[VIDEO] As NATO Ends Libyan Bombing Campaign, Is the U.S. Seeking Greater Military Control of Africa?
November 2, 2011 · By Phyllis Bennis
The NATO operations turned into another Western assault on another North African, Middle Eastern, Arab country. Discussion on Democracy Now!
NATO ended its bombing campaign in Libya on Monday. Over the past seven months, NATO aircraft conducted more than 26,500 sorties, including 9,700 strike missions. NATO said it bombed 5,900 military targets inside the country. While NATO Secretary General Anders Fogh Rasmussen hailed the campaign as a success, many analysts say NATO’s intensive bombing campaign violated its U.N. mandate. "The role that NATO played in Libya has been a very, very problematic one, a very troubled one, and ultimately is going to have a very long-term, deleterious impact on Libya’s future," says Phyllis Bennis of the Institute for Policy Studies. "The notion that the NATO bombings somehow was to do nothing but protect civilians is simply not the case."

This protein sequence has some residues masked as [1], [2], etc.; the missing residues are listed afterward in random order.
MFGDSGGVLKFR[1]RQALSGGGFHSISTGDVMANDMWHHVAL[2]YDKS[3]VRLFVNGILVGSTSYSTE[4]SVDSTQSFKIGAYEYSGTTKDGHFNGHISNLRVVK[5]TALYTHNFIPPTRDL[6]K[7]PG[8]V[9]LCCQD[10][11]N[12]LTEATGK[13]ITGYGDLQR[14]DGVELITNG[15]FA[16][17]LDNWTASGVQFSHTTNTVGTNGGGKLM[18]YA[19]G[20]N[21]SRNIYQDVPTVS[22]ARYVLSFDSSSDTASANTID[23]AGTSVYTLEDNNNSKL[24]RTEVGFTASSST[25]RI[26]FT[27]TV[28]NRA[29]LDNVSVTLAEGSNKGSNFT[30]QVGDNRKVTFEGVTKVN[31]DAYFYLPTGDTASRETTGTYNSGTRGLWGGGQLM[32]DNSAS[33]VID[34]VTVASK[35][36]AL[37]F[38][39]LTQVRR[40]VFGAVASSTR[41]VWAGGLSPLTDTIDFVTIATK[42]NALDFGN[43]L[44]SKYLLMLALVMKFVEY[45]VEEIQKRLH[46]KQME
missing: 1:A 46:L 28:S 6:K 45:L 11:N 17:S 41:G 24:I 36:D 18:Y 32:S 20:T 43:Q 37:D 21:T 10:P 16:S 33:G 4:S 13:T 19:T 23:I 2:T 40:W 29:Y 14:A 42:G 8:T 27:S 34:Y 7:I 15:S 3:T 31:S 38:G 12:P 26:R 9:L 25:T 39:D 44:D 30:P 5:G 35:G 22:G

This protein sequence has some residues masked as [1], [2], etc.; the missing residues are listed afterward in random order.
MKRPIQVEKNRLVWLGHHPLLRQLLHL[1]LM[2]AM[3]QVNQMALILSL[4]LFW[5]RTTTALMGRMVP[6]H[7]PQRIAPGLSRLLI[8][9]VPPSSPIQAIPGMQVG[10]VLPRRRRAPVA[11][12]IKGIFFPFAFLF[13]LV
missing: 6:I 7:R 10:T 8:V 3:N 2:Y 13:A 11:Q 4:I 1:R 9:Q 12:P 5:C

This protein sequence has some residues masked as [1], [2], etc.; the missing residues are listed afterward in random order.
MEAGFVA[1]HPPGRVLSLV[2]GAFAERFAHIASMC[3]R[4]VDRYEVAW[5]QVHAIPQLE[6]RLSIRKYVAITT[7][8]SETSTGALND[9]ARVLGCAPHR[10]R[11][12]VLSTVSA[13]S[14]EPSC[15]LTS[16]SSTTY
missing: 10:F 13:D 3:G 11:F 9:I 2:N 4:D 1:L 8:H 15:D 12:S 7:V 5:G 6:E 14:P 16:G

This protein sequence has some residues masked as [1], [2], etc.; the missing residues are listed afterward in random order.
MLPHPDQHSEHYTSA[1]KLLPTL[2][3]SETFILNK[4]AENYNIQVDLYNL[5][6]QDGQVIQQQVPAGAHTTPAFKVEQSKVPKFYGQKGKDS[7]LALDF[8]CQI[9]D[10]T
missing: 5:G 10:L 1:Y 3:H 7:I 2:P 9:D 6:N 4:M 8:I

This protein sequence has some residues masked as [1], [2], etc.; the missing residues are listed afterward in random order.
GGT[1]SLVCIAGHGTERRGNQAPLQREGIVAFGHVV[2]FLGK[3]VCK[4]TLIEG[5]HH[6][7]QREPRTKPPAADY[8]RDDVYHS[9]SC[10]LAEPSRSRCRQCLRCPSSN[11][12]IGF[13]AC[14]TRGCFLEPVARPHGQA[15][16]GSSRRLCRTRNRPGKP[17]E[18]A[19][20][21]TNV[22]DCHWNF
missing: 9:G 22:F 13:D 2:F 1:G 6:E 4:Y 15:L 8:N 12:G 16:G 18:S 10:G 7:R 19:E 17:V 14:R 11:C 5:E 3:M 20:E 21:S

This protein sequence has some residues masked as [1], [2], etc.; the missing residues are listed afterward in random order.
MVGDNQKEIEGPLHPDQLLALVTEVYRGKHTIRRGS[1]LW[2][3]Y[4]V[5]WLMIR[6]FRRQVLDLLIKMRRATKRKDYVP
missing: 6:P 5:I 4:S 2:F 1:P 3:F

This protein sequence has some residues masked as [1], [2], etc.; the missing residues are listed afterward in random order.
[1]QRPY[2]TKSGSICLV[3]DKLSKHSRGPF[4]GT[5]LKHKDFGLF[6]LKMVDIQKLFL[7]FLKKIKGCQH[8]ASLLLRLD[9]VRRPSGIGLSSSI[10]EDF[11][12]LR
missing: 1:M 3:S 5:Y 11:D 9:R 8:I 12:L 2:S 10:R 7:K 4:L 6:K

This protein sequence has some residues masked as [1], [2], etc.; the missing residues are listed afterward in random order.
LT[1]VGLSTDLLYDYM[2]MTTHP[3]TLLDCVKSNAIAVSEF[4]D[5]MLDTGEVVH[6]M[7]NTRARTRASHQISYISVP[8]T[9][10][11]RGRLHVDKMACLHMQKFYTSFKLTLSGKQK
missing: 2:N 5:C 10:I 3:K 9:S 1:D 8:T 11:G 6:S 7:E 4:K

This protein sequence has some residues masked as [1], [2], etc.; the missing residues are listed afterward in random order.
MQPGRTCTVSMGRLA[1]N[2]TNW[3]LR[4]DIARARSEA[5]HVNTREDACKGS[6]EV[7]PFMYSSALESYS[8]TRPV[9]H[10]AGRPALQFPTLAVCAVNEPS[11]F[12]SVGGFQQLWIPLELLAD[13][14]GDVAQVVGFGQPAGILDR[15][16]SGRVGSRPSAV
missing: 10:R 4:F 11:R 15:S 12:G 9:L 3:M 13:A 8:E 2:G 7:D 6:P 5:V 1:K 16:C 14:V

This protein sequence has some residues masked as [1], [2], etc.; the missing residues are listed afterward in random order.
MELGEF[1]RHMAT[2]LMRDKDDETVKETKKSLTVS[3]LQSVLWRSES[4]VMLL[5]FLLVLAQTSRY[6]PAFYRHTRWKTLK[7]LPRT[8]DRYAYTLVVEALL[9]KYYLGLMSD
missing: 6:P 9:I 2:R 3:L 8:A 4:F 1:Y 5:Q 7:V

Bennis says the Libyan revolution began as part of the Arab Spring, but the NATO intervention turned it into a "Western assault on another North African, Middle Eastern, Arab country." She also expresses alarm over the rising U.S. military presence in Africa. "Despite efforts to claim that AFRICOM [U.S. Africa Command] is really about healthcare and AIDS education and women’s rights, to be carried out by the U.S. military, we have a very serious reality that Africa now provides more oil to the United States than the entire Middle East."